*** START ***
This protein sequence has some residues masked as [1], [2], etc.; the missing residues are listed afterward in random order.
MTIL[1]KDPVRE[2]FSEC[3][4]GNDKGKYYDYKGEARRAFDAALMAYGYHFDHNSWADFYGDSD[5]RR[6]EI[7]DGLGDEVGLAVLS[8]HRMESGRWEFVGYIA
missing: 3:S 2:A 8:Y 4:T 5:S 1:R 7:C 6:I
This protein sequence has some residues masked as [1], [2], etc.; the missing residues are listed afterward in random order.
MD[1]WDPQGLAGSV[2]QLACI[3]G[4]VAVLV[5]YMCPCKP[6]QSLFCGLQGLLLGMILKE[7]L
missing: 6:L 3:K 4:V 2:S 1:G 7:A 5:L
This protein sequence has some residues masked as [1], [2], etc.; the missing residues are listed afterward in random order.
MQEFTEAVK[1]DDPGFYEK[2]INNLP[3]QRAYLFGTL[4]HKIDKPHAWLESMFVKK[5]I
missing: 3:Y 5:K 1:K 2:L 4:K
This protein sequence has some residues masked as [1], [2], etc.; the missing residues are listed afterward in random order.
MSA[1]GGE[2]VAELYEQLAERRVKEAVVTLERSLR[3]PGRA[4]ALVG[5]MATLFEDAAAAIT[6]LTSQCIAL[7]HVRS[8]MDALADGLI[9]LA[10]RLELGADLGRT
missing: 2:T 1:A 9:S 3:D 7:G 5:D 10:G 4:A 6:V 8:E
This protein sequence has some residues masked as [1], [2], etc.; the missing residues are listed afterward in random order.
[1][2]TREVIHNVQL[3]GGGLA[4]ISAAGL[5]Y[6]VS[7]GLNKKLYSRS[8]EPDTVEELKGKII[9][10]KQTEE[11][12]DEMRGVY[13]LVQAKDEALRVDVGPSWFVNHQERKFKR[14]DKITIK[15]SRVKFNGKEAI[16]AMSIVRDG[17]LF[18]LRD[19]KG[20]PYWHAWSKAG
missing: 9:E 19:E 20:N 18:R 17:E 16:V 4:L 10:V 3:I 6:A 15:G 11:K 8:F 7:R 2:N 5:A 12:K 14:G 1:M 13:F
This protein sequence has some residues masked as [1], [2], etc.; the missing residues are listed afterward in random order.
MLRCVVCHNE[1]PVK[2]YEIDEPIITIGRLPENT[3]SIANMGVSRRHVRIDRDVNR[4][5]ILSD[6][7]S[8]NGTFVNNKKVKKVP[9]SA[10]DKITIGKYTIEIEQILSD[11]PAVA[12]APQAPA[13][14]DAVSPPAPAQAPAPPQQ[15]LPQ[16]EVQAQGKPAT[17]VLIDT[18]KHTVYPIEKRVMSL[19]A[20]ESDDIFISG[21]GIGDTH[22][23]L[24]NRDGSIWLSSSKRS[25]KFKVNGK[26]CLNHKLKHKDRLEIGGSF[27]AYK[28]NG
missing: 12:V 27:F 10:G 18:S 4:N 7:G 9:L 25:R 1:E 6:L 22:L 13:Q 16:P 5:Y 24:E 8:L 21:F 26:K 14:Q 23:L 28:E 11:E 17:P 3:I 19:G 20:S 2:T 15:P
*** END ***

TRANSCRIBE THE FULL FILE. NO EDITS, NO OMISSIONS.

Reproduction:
This protein sequence has some residues masked as [1], [2], etc.; the missing residues are listed afterward in random order.
MTIL[1]KDPVRE[2]FSEC[3][4]GNDKGKYYDYKGEARRAFDAALMAYGYHFDHNSWADFYGDSD[5]RR[6]EI[7]DGLGDEVGLAVLS[8]HRMESGRWEFVGYIA
missing: 3:S 2:A 8:Y 4:T 5:S 1:R 7:C 6:I
This protein sequence has some residues masked as [1], [2], etc.; the missing residues are listed afterward in random order.
MD[1]WDPQGLAGSV[2]QLACI[3]G[4]VAVLV[5]YMCPCKP[6]QSLFCGLQGLLLGMILKE[7]L
missing: 6:L 3:K 4:V 2:S 1:G 7:A 5:L
This protein sequence has some residues masked as [1], [2], etc.; the missing residues are listed afterward in random order.
MQEFTEAVK[1]DDPGFYEK[2]INNLP[3]QRAYLFGTL[4]HKIDKPHAWLESMFVKK[5]I
missing: 3:Y 5:K 1:K 2:L 4:K
This protein sequence has some residues masked as [1], [2], etc.; the missing residues are listed afterward in random order.
MSA[1]GGE[2]VAELYEQLAERRVKEAVVTLERSLR[3]PGRA[4]ALVG[5]MATLFEDAAAAIT[6]LTSQCIAL[7]HVRS[8]MDALADGLI[9]LA[10]RLELGADLGRT
missing: 2:T 1:A 9:S 3:D 7:G 5:D 10:G 4:A 6:V 8:E
This protein sequence has some residues masked as [1], [2], etc.; the missing residues are listed afterward in random order.
[1][2]TREVIHNVQL[3]GGGLA[4]ISAAGL[5]Y[6]VS[7]GLNKKLYSRS[8]EPDTVEELKGKII[9][10]KQTEE[11][12]DEMRGVY[13]LVQAKDEALRVDVGPSWFVNHQERKFKR[14]DKITIK[15]SRVKFNGKEAI[16]AMSIVRDG[17]LF[18]LRD[19]KG[20]PYWHAWSKAG
missing: 9:E 19:E 20:N 18:R 17:E 16:V 4:L 10:V 3:I 6:A 15:G 11:K 8:F 7:R 2:N 5:A 12:K 14:G 1:M 13:F
This protein sequence has some residues masked as [1], [2], etc.; the missing residues are listed afterward in random order.
MLRCVVCHNE[1]PVK[2]YEIDEPIITIGRLPENT[3]SIANMGVSRRHVRIDRDVNR[4][5]ILSD[6][7]S[8]NGTFVNNKKVKKVP[9]SA[10]DKITIGKYTIEIEQILSD[11]PAVA[12]APQAPA[13][14]DAVSPPAPAQAPAPPQQ[15]LPQ[16]EVQAQGKPAT[17]VLIDT[18]KHTVYPIEKRVMSL[19]A[20]ESDDIFISG[21]GIGDTH[22][23]L[24]NRDGSIWLSSSKRS[25]KFKVNGK[26]CLNHKLKHKDRLEIGGSF[27]AYK[28]NG
missing: 12:V 27:F 10:G 18:S 4:N 7:G 9:L 25:R 1:E 6:L 22:L 13:Q 16:P 5:Y 24:E 8:L 21:F 26:K 14:Q 23:L 28:E 11:E 17:P 3:I 19:G 20:S 2:T 15:P